Influence of headteachers' leadership styles on job satisfaction among public primary school teachers Migori District, Kenya
Lumumba, Monica A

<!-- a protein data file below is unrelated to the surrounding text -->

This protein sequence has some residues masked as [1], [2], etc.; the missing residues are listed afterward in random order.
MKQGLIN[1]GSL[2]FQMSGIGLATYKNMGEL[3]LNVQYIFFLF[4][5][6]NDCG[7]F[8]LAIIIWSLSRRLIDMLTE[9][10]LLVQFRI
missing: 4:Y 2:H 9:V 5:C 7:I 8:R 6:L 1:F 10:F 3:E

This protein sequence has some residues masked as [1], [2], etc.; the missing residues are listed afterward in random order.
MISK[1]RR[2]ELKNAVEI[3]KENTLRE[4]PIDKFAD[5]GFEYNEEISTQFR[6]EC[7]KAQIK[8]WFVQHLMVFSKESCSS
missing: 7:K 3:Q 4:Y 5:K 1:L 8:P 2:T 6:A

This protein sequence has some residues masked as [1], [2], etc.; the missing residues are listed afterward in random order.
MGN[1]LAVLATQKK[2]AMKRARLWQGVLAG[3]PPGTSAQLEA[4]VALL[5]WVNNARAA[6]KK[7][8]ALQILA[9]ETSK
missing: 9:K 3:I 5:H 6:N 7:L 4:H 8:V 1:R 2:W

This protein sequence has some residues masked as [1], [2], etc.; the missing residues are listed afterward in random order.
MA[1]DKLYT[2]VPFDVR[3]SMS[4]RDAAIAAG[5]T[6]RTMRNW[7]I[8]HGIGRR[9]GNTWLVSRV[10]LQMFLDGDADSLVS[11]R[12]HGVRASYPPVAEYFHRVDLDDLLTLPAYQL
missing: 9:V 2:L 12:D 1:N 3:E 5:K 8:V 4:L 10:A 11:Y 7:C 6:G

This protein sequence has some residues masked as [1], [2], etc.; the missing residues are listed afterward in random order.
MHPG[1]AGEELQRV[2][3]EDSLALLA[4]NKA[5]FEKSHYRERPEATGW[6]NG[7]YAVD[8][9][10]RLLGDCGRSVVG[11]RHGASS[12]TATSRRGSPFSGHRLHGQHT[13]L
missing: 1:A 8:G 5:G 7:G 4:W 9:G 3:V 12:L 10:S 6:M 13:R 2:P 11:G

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The study investigated the influence of headteachers' leadership styles on job satisfaction among teachers in public primary schools in Migori District. Satisfactory leadership behaviour has been an issue of concern in the district in the course to enhancing teacher effectiveness and extra effort towards performance. In trying to mitigate this problem, various efforts geared towards improving the administrative leadership of headteachers have been instituted without success. The study adopted an ex post facto design. The research instrument used was validated by the senior lecturers at the University of Nairobi. Reliability of the instrument was done through a test-retest. The target population was 128 public primary schools in Migori District. The study gathered the data using questionnaires which guided in the collection of data together with the objectives. Descriptive statistics was used in data analysis from the tables gathered by Statistical Package for Social Sciences (SPSS). The study revealed that satisfaction of teachers had a relationship with leadership styles where, schools that practised transformational type of leadership rated their headteachers highly as compared to those who applied more of transactional leadership. On headteachers' personal characteristics, it revealed that the personal characteristics had no greater significance on leadership styles. It was concluded that most headteachers practiced transformational leadership style not as a continuum but as merged with other styles befitting the moment. Headteachers' age, gender and teaching experience did not have a direct bearing on transfonnative and transactional leadership style but high professional qualifications had effect on transactional leadership style. The study also revealed that most headteachers were males that the majority of teachers were younger while headteachers mostly in the 41-50 years .. On in-service trainings, the study revealed that the frequency and distribution of courses were not even. Based on the findings, the study concluded that headteachers' leadership styles could be used interchangeably to suit issues as stated in situational theory. That headteachers' personal characteristics were not very significant on leadership styles but training and courses were mandatory for satisfactory and effective leadership. Salary, allowances and workload influenced the satisfaction of teachers. Finally, the study recommended that female headteachers be motivated into leadership as well as equity in schools staffing, more trainings and regular and dispersed well.